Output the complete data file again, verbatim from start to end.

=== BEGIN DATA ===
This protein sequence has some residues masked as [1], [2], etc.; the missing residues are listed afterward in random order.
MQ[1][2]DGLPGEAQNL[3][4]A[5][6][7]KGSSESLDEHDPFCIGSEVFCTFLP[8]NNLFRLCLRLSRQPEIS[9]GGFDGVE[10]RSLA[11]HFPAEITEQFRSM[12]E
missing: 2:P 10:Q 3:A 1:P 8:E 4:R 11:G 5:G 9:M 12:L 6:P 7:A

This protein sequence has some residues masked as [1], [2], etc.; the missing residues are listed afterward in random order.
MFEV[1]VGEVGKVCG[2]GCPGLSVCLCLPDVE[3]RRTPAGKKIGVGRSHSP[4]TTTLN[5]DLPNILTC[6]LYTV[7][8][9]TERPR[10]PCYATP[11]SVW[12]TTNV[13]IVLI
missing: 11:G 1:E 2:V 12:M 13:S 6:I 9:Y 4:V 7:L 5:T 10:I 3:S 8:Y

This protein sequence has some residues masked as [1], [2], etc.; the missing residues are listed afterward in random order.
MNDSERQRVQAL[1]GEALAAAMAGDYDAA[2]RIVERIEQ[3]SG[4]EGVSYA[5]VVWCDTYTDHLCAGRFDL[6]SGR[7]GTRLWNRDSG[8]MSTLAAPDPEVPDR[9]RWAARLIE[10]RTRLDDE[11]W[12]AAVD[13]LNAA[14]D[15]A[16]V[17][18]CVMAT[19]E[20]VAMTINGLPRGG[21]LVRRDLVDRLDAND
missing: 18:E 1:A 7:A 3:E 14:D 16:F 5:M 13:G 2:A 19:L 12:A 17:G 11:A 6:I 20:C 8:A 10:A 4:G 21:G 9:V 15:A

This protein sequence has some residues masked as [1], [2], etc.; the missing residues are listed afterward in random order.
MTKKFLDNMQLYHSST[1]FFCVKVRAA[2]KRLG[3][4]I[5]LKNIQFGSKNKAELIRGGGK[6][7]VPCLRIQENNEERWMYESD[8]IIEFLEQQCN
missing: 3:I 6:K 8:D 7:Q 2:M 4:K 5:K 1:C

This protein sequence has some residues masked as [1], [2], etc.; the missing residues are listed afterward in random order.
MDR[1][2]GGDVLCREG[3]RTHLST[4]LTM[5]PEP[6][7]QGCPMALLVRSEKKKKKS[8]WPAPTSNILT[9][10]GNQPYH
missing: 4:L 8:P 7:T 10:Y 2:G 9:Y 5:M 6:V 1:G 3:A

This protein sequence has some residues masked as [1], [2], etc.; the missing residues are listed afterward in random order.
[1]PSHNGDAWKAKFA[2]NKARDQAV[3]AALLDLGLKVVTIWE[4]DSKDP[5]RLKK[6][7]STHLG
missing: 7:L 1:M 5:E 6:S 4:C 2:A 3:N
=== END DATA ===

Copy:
This protein sequence has some residues masked as [1], [2], etc.; the missing residues are listed afterward in random order.
MQ[1][2]DGLPGEAQNL[3][4]A[5][6][7]KGSSESLDEHDPFCIGSEVFCTFLP[8]NNLFRLCLRLSRQPEIS[9]GGFDGVE[10]RSLA[11]HFPAEITEQFRSM[12]E
missing: 2:P 10:Q 3:A 1:P 8:E 4:R 11:G 5:G 9:M 12:L 6:P 7:A

This protein sequence has some residues masked as [1], [2], etc.; the missing residues are listed afterward in random order.
MFEV[1]VGEVGKVCG[2]GCPGLSVCLCLPDVE[3]RRTPAGKKIGVGRSHSP[4]TTTLN[5]DLPNILTC[6]LYTV[7][8][9]TERPR[10]PCYATP[11]SVW[12]TTNV[13]IVLI
missing: 11:G 1:E 2:V 12:M 13:S 6:I 9:Y 4:V 7:L 5:T 10:I 3:S 8:Y

This protein sequence has some residues masked as [1], [2], etc.; the missing residues are listed afterward in random order.
MNDSERQRVQAL[1]GEALAAAMAGDYDAA[2]RIVERIEQ[3]SG[4]EGVSYA[5]VVWCDTYTDHLCAGRFDL[6]SGR[7]GTRLWNRDSG[8]MSTLAAPDPEVPDR[9]RWAARLIE[10]RTRLDDE[11]W[12]AAVD[13]LNAA[14]D[15]A[16]V[17][18]CVMAT[19]E[20]VAMTINGLPRGG[21]LVRRDLVDRLDAND
missing: 18:E 1:A 7:A 3:E 14:D 16:F 5:M 13:G 2:A 19:L 12:A 17:G 11:A 6:I 20:C 8:A 10:A 4:G 21:G 9:V 15:A

This protein sequence has some residues masked as [1], [2], etc.; the missing residues are listed afterward in random order.
MTKKFLDNMQLYHSST[1]FFCVKVRAA[2]KRLG[3][4]I[5]LKNIQFGSKNKAELIRGGGK[6][7]VPCLRIQENNEERWMYESD[8]IIEFLEQQCN
missing: 3:I 6:K 8:D 7:Q 2:M 4:K 5:K 1:C

This protein sequence has some residues masked as [1], [2], etc.; the missing residues are listed afterward in random order.
MDR[1][2]GGDVLCREG[3]RTHLST[4]LTM[5]PEP[6][7]QGCPMALLVRSEKKKKKS[8]WPAPTSNILT[9][10]GNQPYH
missing: 4:L 8:P 7:T 10:Y 2:G 9:Y 5:M 6:V 1:G 3:A

This protein sequence has some residues masked as [1], [2], etc.; the missing residues are listed afterward in random order.
[1]PSHNGDAWKAKFA[2]NKARDQAV[3]AALLDLGLKVVTIWE[4]DSKDP[5]RLKK[6][7]STHLG
missing: 7:L 1:M 5:E 6:S 4:C 2:A 3:N